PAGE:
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I need to plot $2^{x^{2}}$ without using calculus. I would like to know how to explain why that function is smooth at $x=0.$

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Do you want to plot on paper or a graphing calculator? The former can be done by computing several points (in this case, around $x=0$). – Argon May 28 '12 at 18:53
Maybe you can argue that since both $2^x$ and $x^2$ are smooth at $x=0$ then so is the composition (that's the most "without using calculus" I get since smooth is a term in calculus ;)) – Belgi May 28 '12 at 18:53
@Argon: On a paper. But I failed to notice how it is "smooth". – spohreis May 28 '12 at 19:28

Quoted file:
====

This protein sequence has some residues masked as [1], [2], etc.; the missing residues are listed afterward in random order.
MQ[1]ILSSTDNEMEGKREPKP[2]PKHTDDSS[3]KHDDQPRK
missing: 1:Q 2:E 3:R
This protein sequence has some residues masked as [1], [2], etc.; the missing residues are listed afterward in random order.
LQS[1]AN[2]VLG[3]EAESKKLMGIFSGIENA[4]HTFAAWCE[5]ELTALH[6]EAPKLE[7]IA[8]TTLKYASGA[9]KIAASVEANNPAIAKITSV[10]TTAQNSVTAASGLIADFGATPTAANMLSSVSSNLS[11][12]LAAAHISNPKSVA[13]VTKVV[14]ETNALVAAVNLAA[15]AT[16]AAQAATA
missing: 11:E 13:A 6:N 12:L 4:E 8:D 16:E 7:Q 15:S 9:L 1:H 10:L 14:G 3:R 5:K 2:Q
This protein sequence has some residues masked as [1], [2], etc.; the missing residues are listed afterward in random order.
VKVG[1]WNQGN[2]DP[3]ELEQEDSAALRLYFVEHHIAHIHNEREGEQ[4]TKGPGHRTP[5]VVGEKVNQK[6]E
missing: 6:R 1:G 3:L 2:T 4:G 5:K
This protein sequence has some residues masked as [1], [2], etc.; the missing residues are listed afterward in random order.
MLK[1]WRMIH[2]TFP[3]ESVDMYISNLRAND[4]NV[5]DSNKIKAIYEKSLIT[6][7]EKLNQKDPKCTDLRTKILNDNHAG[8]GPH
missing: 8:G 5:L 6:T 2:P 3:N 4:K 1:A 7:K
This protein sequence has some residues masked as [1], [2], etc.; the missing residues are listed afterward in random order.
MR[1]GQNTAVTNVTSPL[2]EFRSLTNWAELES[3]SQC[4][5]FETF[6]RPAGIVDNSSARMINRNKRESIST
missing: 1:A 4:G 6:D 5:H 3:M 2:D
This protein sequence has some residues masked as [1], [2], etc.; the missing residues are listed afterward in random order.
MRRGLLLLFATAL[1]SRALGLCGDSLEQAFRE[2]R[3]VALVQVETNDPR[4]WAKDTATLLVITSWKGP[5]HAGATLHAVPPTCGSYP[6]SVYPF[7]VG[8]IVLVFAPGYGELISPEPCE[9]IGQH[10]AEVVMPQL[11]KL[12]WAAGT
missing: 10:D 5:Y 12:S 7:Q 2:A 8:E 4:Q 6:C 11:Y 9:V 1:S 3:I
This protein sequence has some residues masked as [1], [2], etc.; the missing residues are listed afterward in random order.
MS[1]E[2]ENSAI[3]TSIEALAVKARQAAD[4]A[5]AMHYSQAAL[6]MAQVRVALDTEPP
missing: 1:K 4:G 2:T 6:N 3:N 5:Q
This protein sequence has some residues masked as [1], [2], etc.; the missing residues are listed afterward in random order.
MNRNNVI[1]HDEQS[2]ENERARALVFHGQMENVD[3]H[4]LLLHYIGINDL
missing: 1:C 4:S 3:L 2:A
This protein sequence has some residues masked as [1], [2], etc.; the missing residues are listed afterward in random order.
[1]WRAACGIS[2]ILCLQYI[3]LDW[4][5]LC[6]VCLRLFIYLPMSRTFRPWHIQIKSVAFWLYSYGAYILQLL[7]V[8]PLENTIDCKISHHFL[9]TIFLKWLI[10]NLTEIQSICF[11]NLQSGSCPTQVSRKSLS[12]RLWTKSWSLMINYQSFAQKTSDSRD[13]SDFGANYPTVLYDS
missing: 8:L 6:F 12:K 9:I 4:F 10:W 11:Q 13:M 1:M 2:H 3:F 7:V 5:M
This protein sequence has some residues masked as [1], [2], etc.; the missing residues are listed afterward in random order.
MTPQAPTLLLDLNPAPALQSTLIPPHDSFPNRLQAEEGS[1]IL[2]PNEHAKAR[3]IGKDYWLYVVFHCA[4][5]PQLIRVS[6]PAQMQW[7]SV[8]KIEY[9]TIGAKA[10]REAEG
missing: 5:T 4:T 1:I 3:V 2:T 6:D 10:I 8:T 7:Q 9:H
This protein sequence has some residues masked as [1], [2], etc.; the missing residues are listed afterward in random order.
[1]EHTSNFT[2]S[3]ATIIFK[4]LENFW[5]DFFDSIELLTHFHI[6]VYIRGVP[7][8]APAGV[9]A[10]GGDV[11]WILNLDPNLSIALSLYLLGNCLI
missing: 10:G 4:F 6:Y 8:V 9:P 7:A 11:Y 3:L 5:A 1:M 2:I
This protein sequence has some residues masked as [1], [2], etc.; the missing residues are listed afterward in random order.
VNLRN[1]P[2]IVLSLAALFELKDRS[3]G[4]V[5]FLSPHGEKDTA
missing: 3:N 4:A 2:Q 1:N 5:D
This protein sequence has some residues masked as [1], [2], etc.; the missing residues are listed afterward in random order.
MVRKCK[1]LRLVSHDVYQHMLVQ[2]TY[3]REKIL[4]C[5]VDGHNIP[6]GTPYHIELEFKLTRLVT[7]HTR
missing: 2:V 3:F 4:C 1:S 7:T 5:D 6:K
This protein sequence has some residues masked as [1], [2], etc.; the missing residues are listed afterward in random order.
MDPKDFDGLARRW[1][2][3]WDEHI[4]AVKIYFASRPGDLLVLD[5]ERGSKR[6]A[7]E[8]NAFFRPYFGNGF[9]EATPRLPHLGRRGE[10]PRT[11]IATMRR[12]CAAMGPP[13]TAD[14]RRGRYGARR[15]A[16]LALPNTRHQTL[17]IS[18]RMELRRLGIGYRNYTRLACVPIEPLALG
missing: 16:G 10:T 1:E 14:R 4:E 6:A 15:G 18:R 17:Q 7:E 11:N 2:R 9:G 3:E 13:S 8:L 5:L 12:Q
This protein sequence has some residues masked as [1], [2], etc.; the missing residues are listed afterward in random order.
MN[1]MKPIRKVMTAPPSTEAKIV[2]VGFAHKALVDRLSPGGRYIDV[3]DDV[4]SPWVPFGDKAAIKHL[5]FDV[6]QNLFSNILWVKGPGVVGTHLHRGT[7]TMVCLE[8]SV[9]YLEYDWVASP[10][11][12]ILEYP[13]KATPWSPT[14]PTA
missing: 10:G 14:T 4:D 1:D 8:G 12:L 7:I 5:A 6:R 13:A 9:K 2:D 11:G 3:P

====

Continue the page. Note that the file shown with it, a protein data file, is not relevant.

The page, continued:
you know that $x^2$ and $2^x$ are smooth and behave 'reasonably'. Why would their composition not? If you want a proof, not just intuition, then you'll need calculus, since that's where the definition of smooth comes from. – Robert Mastragostino May 28 '12 at 19:29
Why anyone would want to plot this without the tools of calculus is beyond me.But I guess it's a standard pre-calculus grind-it-out problem.One question I WOULD have for such a problem before answering is what does "smooth" mean in this particular problem-that derivatives of all orders exist and are continuous? I wouldn't think so given how the question is asked. – Mathemagician1234 May 28 '12 at 19:54

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